California Accidental Release Prevention (CalARP): To ensure that facilities storing designated extremely hazardous materials over specified thresholds properly prepare and fully implement a Risk Management Plan (RMP). This is accomplished by conducting tri-annual audits of the CalARP facility RMP to verify proper preparation of the RMP and to conduct inspections of all facilities to verify full implementation of the plan.
Hazardous Waste Management: To ensure that generators of a hazardous waste properly handle, store, transport and dispose of all generated waste as required by the Resource Conservation and Recovery Act (RCRA) and all Hazardous Waste Control Laws. This is accomplished by tri-annual inspection of all facilities generating a hazardous waste.
Underground Storage Tanks (UST): To ensure that all underground storage tanks (UST) containing hazardous substances are properly constructed, permitted, operated and maintained as required by federal and state laws. This is accomplished by permitting and inspecting all installations and repairs to verify compliance with constructions standards in Title 23 and federal laws and by issuing permits to operate and conducting annual inspections of all facilities to verify compliance with operation and maintenance of the UST systems.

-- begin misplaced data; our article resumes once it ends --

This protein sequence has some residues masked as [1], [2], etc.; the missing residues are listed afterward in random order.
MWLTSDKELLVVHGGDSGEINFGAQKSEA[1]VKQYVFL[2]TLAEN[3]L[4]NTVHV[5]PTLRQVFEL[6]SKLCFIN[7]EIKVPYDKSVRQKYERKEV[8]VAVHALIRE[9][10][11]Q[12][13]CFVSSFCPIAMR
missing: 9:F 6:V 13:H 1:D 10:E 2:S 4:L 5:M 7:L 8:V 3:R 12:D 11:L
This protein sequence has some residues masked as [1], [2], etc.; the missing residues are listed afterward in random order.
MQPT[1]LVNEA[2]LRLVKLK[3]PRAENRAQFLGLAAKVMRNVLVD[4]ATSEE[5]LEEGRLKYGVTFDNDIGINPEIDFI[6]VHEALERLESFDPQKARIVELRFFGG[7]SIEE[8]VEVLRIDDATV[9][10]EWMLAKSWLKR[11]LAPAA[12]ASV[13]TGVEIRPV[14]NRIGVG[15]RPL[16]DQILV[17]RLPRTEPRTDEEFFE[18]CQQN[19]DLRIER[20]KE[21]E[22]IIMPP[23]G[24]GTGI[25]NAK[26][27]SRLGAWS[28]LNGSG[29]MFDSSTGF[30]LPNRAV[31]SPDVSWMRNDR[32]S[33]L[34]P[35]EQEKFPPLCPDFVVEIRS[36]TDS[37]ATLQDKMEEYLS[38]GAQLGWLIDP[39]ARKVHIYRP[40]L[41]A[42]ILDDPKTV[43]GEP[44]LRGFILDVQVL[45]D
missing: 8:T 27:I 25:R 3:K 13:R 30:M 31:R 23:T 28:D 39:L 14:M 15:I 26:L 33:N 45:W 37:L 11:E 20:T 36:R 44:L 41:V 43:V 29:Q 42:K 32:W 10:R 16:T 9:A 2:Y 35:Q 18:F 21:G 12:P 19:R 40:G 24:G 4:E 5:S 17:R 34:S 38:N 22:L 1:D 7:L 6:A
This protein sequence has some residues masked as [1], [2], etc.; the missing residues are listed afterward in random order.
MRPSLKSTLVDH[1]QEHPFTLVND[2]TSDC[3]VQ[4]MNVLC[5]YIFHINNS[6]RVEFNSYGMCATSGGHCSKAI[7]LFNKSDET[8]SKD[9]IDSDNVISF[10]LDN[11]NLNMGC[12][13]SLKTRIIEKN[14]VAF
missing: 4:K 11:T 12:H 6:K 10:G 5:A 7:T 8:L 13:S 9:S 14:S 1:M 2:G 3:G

Aboveground Storage Tanks (AST): To ensure that all aboveground storage tank facilities that handle and store 1320 gallons or greater of hazardous substances have prepared and fully implemented a Spill Prevention Control and Countermeasure (SPCC) Plan. This is accomplished by conducting tri-annual inspections of all AST facilities to review the SPCC plan has been properly prepared and an inspection of the facility to verify full implementation of the plan.